Around 4.5 tons of fish have been removed from the waters of Europe's largest saltwater lagoon, Mar Menor in southeastern Spain, over the past week after a mass die-off due to high temperatures and pollution, local media reported Monday.
Authorities and environmentalists say there is a lack of oxygen in the lagoon due to a heat wave a few days ago that brought the Murcia region temperatures well above 40 degrees Celsius (104 degrees Fahrenheit) in certain parts.
The head of Murcia's government, Fernando Lopez Miras, sent a letter to Spanish Prime Minister Pedro Sanchez calling for the "immediate convening" of a crisis meeting to decide on measures to save the inland body of water that's been plagued by ecological problems for years.
After several incidents in recent years, Mar Menor must be declared a disaster area, said Lopez Miras in the letter sent Monday.
The problem is eutrophication – a harmful accumulation of nutrients in the water caused by human activities that lead to a proliferation of algae and bacteria that deprive other species of their livelihood.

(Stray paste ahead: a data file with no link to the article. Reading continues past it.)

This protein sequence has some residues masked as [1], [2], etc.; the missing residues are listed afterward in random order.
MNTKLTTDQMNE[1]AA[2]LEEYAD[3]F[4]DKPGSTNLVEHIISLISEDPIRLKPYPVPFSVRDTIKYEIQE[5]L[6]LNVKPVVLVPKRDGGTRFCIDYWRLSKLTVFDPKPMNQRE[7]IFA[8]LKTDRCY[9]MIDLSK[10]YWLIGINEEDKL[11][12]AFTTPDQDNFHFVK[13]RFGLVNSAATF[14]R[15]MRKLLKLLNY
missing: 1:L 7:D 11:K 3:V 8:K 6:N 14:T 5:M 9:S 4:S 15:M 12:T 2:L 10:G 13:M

The regional government blames the weather and the central government, which provides little support.
Environmentalists, however, say the regional government does nothing about the intensive agriculture in the immediate vicinity of the lagoon that's mainly to blame for the problems. Especially during heavy rains, fresh water, as well as a lot of sludge containing fertilizer, drains into the lagoon.
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